The Arizona Supreme Court recently ruled on the common law precedent of the original tortfeasor rule, which allows a person who is civilly liable to another for some injury may also be civilly liable for the negligence, mistake or lack of skill on the part of a doctor or surgeon who treats the injured person for that injury. doctorpatientrelationship

What is often considered is whether aggravation of the original injury or subsequent additional injury due to poor medical or surgical treatment was a natural and probable consequence of the original injury or a direct result of the original tortfeasor’s actions.

In Florida, this issue was weighed by the Florida Supreme Court in Stuart v. Hertz Corp., back in 1977. In that case, our highest court ruled that a rental car company whose vehicle injured a woman in an accident could be liable for injuries she sustained from medical negligence while she was being treated for her original injuries. The court further ruled the rental car company couldn’t introduce the doctor into the case and make him pay for his portion of the damages. (The federal Graves Amendment has since barred individuals from taking action against rental car companies for the negligence of their driving customers, though that is beside the point here).  Continue reading

Attorney fees in car accident and other personal injury lawsuits in Florida are based on a myriad of factors, including the degree of difficulty of the task, the amount of time needed, the amount of experience necessary and the skill of the attorney in that particular area of law. The Florida Bar Association reports overhead fees account for 30 to 50 percent of what a lawyer charges, and include things like equipment, maintenance and costs.courthouse

The good news for personal injury claimants is that:

  • Most injury lawsuits are accepted by lawyers on a contingency fee basis, which means plaintiff’s don’t pay attorney fees upfront – or at all if they lose;
  • In some cases, attorney fees may be paid by the defendant in addition to the damage award, so it won’t cut into the amount you receive. In some cases, this might be more or less than what you originally agreed to pay your lawyer. This possibility should be provided for in the initial fee arrangement.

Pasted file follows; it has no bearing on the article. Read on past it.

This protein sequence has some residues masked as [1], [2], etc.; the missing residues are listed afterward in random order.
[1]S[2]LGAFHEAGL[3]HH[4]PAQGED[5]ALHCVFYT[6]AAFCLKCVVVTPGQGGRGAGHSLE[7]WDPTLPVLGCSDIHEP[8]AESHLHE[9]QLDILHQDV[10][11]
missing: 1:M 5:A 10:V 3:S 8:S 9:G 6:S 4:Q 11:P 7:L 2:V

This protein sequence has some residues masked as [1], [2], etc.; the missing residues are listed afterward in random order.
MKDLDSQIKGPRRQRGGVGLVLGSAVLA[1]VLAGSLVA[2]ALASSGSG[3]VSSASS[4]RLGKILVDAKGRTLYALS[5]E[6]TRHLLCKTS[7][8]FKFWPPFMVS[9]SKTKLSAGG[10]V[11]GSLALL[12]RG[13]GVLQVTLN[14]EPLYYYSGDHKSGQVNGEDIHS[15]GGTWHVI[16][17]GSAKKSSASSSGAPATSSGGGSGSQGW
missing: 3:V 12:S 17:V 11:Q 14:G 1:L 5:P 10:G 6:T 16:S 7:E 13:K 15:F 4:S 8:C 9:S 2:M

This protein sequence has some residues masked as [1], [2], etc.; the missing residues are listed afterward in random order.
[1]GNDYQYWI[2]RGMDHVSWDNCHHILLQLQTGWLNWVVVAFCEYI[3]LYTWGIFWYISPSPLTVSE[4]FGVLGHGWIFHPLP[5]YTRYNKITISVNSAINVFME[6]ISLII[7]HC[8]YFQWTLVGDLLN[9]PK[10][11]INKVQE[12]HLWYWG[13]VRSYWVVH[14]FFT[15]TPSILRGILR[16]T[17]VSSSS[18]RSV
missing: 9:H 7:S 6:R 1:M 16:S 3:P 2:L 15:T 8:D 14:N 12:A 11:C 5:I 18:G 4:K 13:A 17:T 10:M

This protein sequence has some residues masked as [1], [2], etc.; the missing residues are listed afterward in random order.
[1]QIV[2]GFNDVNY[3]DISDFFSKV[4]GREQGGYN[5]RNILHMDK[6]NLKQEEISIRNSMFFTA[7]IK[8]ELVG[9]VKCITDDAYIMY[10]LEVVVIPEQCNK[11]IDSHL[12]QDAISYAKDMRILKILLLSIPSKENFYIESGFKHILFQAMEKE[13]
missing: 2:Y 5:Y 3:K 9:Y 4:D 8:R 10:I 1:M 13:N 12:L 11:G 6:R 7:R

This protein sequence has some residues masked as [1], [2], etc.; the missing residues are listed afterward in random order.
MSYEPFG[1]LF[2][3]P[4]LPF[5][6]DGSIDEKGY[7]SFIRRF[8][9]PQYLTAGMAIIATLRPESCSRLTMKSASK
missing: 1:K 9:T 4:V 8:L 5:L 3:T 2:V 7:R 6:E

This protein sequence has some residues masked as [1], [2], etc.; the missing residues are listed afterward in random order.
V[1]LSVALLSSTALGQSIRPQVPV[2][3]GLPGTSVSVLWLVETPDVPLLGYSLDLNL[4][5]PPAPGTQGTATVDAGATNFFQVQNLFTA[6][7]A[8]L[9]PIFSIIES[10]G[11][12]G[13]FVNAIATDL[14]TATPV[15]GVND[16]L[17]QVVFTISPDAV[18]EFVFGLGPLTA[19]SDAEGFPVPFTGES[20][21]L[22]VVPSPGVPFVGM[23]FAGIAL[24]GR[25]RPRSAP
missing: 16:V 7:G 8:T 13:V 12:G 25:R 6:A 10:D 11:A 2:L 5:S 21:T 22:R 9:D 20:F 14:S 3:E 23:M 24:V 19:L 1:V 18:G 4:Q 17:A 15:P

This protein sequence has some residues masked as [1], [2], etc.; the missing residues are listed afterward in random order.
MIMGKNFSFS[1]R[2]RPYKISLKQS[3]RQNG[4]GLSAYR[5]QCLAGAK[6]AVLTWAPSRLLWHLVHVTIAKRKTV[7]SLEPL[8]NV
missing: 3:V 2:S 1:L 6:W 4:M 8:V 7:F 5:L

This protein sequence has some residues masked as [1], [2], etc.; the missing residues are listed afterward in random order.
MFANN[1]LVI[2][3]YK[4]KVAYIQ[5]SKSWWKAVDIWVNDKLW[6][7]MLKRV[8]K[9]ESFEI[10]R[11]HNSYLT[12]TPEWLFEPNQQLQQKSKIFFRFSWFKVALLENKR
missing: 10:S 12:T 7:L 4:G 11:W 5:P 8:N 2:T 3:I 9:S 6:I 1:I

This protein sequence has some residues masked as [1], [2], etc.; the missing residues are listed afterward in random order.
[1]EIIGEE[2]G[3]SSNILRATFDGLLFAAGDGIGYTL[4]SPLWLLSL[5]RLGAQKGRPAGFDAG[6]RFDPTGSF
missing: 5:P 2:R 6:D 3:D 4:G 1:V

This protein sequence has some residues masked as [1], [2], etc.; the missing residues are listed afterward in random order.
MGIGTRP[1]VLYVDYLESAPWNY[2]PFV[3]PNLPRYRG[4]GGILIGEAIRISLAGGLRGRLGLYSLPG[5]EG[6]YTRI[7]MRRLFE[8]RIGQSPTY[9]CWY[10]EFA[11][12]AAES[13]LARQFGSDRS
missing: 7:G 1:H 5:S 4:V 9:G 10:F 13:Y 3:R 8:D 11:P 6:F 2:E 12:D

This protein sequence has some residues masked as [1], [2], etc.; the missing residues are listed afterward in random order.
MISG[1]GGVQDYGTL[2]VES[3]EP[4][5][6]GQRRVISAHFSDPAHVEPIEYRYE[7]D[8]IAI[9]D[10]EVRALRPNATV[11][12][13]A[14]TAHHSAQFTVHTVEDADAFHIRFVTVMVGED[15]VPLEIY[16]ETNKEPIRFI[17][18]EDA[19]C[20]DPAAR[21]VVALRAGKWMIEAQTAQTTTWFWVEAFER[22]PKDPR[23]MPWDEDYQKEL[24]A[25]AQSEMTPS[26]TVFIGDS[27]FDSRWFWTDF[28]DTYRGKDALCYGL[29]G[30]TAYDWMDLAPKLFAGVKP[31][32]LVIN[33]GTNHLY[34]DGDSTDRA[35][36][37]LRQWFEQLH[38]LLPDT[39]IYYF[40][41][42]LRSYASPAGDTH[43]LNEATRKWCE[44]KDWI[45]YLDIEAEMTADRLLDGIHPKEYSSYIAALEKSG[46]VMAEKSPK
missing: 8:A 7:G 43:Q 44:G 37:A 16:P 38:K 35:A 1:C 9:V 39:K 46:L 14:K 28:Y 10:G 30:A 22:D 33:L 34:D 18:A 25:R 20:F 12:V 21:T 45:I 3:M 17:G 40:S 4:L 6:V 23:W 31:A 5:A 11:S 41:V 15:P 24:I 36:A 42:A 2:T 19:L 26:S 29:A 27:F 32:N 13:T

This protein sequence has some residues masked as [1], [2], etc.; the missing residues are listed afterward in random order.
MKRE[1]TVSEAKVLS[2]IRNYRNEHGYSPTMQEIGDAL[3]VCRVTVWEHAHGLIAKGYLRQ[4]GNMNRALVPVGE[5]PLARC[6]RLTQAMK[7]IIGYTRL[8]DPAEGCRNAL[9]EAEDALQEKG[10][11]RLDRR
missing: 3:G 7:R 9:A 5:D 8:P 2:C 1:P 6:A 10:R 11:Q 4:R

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Authorities recently arrested a man accused of leaving the scene of a West Palm Beach crash after failing to stop for a red light on Jog Road. He reportedly struck a 42-year-old moped driver attempting to turn left. redlight

The moped driver was transported to a nearby hospital with non-life-threatening injuries.

Just three months after Palm Beach County commissioners opted to stop the use of traffic light cameras to catch red-light runners, the problem continues. The cameras are meant to be a deterrent for would-be red-light runners, but the risks persist, with or without them.

Most people recognize that if you are ticketed for any kind of traffic offense, you are going to have to pay a fine, court costs and potentially restitution if you caused property damage. trafficsignal1

What you may not realize is that the cost of your auto insurance is also going to rise – in many cases substantially, even after receiving a minor ticket. Car accident lawyers in West Palm Beach want to drive home this point because those who pay a higher cost for insurance are more apt to scrape by with bottom-of-the-barrel coverage or lapse on their payments altogether, which would result in no coverage.

Uninsured and underinsured motorist coverage carried by the victim is supposed to provide remedy, but auto insurance firms have a well-established reputation for systematic denial of claims. In some cases, there has been documented proof that insurance firms have offered rewards to employees who successfully decline the most claims.

You may have heard of the phrase “compulsory medical examination” if you’ve ever tried to file an injury claim in West Palm Beach. These exams are sometimes deceivingly referred to as “independent medical examinations.” Make no mistake, however: There is nothing independent about them. medicaldoctor

Many insurance companies include a requirement for a compulsory medical exam before you are allowed to collect damages. However, under these terms, the insurance company picks the doctor. The insurance company pays that doctor. Some physicians earn hundreds of thousands of dollars annually solely conducting examinations for insurance companies, and then testifying about them in court. Make no mistake about where it is these doctors’ loyalties lie.

In the recent case of State Farm Mut. Auto. Ins. Co. v. Curran, an appellate court reviewing an underinsured motorist claim sided with the plaintiff, who refused to undergo a compulsory medical examination in order to collect for injuries she sustained in a crash.